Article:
Posted by: Ron at May 30, 2006 03:51 PM
Heh heh -- okay. I type really fast, so I am able to spew more digressions per minute than your average fruit fly (love that expression; never did thank you for it). This can be obnoxious, I know. Good to know it doesn't necessarily bug you.
So the insanely ugly "cosmetic" foot form around the metal springery that makes the fake foot function is made of "flesh" colored rubber of some sort. It's not as soft as a pencil eraser, in fact it is absolutely hard enough to take out the genitals of any would-be attacker, but it is, well, rubbery. I think tattooing it, injecting vertical lines of ink about two mm deep, especially with the elaborate pattern I have in mind, will be kind of a protracted process, and this is why I'm taking my time planning it. I will take pleasure doing it myself, but I only want to do it once, you know? Or at least not too often.
I like the idea of interchangeable costume feet, and agree that it is too bad that prohibitive cost makes this option impossible. Although, who knows? Maybe some clever hobbyist could supplement his or her income making skins for fake feet, like they have for cell phones. I LOVE the idea of glowing in the dark. I have also often toyed with the idea of applying fake hobbit hair to the insultingly badly sculpted fake toes.
My goal for this summer is simply to finish affixing small irridescent glass daisy beads around the black metal ankle cuff and up the back seam of the carbon fiber shin. I started this process last summer, but quickly found my limits in time and humidity. I am hoping that the glue I have selected will ultimately hold up to both, but I need several days of enough dryness and nowhere to walk before I dare bother applying.
Now I will probably blog this at my own place at some point, but since we're on the subject, and so as not to keep you in suspense or anything...
As for the water-filled rainboot thing, well, I didn't really ever think about this before a week or so ago. It rained really hard here for days, maybe weeks. We went out in it, naturally, and the thing is, when I take off my leg, I don't necessarily take of my shoe because more often than not it's the same shoe I'm going to wear next time I want to walk. However, when the rain finally receded, I took off my boot preparatory to putting on a real shoe and had a bit of a surprise. Yeah, the boot had like an inch of standing water in it. My fake foot smelled like athlete's foot and had odd purple blotches on it. Also -- and here's the freaky, freaky part -- it had pruned.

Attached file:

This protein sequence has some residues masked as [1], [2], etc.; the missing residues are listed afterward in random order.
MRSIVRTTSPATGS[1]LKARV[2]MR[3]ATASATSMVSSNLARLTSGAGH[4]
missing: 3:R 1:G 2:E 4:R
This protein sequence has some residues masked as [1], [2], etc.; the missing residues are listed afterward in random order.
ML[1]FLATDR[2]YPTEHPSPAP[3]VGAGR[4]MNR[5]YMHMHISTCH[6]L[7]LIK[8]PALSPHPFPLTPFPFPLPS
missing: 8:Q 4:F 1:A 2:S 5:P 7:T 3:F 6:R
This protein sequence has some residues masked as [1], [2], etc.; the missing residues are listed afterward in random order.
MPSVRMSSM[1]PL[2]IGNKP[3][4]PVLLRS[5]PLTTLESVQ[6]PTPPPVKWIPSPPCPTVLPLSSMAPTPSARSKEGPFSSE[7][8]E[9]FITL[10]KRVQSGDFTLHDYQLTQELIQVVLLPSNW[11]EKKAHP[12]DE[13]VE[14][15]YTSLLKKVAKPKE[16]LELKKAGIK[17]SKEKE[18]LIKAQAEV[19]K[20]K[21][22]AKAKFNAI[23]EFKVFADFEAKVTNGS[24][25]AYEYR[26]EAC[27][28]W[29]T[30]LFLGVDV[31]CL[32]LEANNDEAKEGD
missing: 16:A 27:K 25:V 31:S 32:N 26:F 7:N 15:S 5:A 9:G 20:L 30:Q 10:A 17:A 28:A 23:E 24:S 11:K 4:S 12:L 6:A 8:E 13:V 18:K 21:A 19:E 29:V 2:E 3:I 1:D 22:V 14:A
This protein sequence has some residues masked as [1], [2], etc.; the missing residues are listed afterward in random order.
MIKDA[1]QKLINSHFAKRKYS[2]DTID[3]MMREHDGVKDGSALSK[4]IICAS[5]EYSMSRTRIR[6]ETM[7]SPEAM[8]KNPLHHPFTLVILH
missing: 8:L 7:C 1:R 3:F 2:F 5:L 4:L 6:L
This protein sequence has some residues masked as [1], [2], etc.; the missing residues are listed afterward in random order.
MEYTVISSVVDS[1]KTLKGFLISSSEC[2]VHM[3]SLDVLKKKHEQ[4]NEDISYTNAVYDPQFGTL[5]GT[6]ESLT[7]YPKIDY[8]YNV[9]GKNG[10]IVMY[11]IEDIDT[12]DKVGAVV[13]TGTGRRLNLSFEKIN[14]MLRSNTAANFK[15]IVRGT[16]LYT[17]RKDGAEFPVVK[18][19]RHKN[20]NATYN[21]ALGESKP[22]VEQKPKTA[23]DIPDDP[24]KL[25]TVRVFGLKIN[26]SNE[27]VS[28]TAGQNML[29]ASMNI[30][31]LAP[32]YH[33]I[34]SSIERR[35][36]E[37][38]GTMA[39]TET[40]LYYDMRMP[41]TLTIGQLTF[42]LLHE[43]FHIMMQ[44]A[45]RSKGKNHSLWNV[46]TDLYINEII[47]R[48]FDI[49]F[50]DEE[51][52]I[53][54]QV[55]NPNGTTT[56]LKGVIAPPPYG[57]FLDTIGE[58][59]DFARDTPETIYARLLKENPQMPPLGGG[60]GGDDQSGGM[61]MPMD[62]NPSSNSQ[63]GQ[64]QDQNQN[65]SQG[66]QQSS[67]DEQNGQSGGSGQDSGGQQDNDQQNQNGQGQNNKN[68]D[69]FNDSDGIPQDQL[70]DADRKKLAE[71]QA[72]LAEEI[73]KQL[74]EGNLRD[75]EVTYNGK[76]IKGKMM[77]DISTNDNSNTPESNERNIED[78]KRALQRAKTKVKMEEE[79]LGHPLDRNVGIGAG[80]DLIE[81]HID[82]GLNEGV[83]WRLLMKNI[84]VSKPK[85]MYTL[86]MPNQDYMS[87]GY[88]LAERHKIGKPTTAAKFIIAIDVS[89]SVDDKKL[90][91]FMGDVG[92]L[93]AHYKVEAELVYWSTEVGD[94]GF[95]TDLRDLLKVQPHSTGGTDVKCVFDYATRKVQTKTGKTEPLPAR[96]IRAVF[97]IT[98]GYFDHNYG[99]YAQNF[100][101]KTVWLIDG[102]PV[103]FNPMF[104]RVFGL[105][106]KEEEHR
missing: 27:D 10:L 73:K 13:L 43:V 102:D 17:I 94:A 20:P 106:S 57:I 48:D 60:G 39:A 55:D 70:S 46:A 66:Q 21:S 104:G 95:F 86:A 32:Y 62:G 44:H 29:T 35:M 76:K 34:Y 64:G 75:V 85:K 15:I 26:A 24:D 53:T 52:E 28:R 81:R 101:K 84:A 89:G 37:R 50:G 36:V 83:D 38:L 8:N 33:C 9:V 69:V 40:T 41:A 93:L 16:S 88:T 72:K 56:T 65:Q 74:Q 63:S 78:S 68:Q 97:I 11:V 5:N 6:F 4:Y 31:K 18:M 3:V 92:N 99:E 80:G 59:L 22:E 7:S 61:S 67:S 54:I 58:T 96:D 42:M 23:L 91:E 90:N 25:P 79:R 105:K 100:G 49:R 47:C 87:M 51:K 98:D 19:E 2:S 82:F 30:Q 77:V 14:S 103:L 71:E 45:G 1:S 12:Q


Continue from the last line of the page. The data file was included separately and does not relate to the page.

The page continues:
None of this was anything an hour of fresh air and sunlight couldn't fix, but this is just one example of the kind of exposure my eventual artwork will face.
Posted by: Sara at May 31, 2006 04:34 PM
"smelled like athlete's foot and had odd purple blotches on it. Also -- and here's the freaky, freaky part -- it had pruned."
Holy moly, how sure are you of the material's um provenance? I'm glad it dried out OK, at least.
I trust your blogging about the project will include photos.
Skins wouldn't be technically too hard, would they? Latex or neoprene or wotnell's that blue stuff they make nonlatex gloves out of? I'd imagine they'd take less of differential sizing than socks, even.
I remember a million years ago when I was working hospital, idly designing jewelry for tracheostomies. They use silver anyway, wotthehell. Blame it on nightshift musings on the changing meanings of "carbuncle."
Hobbit hair. OK. How about werewolf claws?
Posted by: Ron at June 1, 2006 12:15 AM
Oh, and those toes. Why the hell didn't They, whoever, just make a casting-and-mold of someone's foot? Or, hell, your own other one, and flip it. Sheesh.
Posted by: Ron at June 1, 2006 12:17 AM
Actually, you can get a casting-and-mold mirror of your own remaining bits or someone else's. They just cost -- forgive me for this -- an arm and a leg. And no, most insurance does not cover any such thing.
When I was interviewing my prosthetist before my surgery ('cause I wanted all my ducks in a row if I was going to commit to this), he showed me an example. It was definitely rubber and even replicated every freckle and hair. Except for the jiggling (think Hallowe'en monster mask kind of jiggling), it was extraordinarily lifelike. I just wondered why the patient hadn't had her toenails cut before having her foot cast. They were long enough to be gross.
I declined such services. I thought it was creepy. Also, I really don't need my fake foot to resemble a real foot. It's not. Besides, it's stuck on the end of a black carbon-fiber pipe. Kind of a dead giveaway that it might not be the original unit, don't you think? LOL
I've written a long rant on this at my blog, but I haven't posted it yet because, frankly, I think I've been ranting too much lately, and I want to post some more amusing, recreational, and instructional things before I start complaining again. (Balance, you know. Amputees are big on balance.) However, I'd be happy with something that looked like this:
What do I need an artistic impression of fake toes for anyway?
The most insulting part is when you flip it over and see that the bottoms were "sculpted" by somebody just drawing lines between where they thought toes ought to be. Why? Why?
This foot, including the springy bits inside, which are the most important parts, cost my insurance company $1,628,99. A rubber shoe last in my size over those same springy parts would not only have been less offensive, but probably cheaper.
Posted by: Sara at June 1, 2006 05:52 PM